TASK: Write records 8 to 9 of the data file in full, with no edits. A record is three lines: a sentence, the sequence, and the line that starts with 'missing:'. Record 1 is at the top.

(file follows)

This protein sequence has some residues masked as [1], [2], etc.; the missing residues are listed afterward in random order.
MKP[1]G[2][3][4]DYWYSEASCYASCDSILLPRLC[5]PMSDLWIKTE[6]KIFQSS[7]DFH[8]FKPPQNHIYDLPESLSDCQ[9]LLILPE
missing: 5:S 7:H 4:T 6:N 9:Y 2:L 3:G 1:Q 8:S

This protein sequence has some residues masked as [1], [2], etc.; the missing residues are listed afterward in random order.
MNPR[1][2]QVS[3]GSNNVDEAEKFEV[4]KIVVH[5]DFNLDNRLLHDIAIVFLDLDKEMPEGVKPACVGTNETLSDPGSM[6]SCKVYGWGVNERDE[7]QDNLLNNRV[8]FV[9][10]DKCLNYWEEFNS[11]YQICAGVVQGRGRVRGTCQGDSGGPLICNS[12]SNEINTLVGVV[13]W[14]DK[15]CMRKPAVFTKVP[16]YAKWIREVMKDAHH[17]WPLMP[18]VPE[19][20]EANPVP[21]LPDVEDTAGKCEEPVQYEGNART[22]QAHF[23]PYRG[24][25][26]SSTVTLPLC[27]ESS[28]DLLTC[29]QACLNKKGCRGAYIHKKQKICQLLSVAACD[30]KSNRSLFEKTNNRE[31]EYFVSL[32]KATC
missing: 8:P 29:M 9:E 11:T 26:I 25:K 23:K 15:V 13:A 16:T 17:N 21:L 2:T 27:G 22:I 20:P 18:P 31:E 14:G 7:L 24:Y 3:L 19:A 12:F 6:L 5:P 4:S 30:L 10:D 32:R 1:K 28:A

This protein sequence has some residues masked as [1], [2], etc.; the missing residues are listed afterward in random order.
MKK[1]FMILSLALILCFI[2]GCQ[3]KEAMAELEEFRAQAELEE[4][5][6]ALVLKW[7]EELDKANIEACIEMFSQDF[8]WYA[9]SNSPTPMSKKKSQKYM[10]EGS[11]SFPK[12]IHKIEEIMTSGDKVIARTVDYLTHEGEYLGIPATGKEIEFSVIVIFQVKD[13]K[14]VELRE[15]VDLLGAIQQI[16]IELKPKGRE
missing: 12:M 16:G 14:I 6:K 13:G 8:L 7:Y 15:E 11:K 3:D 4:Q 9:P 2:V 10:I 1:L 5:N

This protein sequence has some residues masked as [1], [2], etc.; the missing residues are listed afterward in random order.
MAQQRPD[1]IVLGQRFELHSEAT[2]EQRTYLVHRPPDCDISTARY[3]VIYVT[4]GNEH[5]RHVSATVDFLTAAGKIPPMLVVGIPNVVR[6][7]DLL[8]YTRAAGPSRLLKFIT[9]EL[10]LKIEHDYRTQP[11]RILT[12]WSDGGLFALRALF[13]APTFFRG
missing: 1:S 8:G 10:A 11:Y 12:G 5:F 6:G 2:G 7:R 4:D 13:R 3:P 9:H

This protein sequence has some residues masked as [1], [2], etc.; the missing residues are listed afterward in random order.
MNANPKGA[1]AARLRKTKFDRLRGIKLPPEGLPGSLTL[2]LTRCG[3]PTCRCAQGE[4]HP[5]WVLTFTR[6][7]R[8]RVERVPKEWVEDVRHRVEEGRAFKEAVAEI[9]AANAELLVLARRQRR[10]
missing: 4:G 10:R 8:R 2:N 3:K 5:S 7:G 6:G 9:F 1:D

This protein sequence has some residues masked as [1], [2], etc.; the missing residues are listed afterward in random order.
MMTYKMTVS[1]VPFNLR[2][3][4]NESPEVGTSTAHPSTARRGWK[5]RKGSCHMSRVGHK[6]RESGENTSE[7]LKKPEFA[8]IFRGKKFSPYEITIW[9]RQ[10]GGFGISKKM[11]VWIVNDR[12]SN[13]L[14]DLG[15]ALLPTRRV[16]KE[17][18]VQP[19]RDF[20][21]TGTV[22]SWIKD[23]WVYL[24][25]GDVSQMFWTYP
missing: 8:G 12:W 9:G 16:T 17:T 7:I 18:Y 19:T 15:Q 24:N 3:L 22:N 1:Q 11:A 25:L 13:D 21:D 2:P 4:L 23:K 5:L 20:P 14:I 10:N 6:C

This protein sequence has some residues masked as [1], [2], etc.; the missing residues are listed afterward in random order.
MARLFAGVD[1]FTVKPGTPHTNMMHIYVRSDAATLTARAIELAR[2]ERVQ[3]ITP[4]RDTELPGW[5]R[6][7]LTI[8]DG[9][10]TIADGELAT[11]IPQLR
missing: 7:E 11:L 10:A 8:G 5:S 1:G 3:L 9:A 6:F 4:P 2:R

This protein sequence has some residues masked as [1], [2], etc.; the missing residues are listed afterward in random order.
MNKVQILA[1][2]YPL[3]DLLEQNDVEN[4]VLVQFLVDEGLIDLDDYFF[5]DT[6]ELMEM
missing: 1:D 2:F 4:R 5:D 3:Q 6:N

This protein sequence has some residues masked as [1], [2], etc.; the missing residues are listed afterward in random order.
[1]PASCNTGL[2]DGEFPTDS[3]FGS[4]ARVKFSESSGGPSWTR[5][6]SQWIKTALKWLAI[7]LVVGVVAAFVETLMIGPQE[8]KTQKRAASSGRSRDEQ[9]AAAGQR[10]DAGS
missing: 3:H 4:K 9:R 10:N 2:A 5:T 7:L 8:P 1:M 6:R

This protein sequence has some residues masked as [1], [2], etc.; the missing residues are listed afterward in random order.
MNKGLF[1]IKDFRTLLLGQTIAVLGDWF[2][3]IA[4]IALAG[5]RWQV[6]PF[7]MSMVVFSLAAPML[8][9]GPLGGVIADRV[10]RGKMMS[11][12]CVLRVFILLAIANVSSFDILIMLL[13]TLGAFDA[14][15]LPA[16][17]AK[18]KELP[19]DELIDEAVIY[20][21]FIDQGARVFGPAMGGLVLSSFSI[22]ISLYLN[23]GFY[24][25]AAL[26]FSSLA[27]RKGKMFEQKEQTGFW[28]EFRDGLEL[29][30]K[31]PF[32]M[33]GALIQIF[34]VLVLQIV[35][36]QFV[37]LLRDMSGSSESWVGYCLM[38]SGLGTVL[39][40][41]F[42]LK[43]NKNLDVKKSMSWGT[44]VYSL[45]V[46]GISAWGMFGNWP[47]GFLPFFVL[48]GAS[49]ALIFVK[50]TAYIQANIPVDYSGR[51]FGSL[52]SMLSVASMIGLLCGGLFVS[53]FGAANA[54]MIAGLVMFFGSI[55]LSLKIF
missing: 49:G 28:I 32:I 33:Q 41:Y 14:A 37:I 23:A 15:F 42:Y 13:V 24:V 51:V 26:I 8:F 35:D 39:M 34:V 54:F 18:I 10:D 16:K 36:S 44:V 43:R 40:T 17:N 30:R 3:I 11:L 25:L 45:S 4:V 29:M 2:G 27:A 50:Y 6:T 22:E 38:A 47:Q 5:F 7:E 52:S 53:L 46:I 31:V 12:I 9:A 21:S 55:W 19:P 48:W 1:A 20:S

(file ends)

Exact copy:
This protein sequence has some residues masked as [1], [2], etc.; the missing residues are listed afterward in random order.
MNKVQILA[1][2]YPL[3]DLLEQNDVEN[4]VLVQFLVDEGLIDLDDYFF[5]DT[6]ELMEM
missing: 1:D 2:F 4:R 5:D 3:Q 6:N

This protein sequence has some residues masked as [1], [2], etc.; the missing residues are listed afterward in random order.
[1]PASCNTGL[2]DGEFPTDS[3]FGS[4]ARVKFSESSGGPSWTR[5][6]SQWIKTALKWLAI[7]LVVGVVAAFVETLMIGPQE[8]KTQKRAASSGRSRDEQ[9]AAAGQR[10]DAGS
missing: 3:H 4:K 9:R 10:N 2:A 5:T 7:L 8:P 1:M 6:R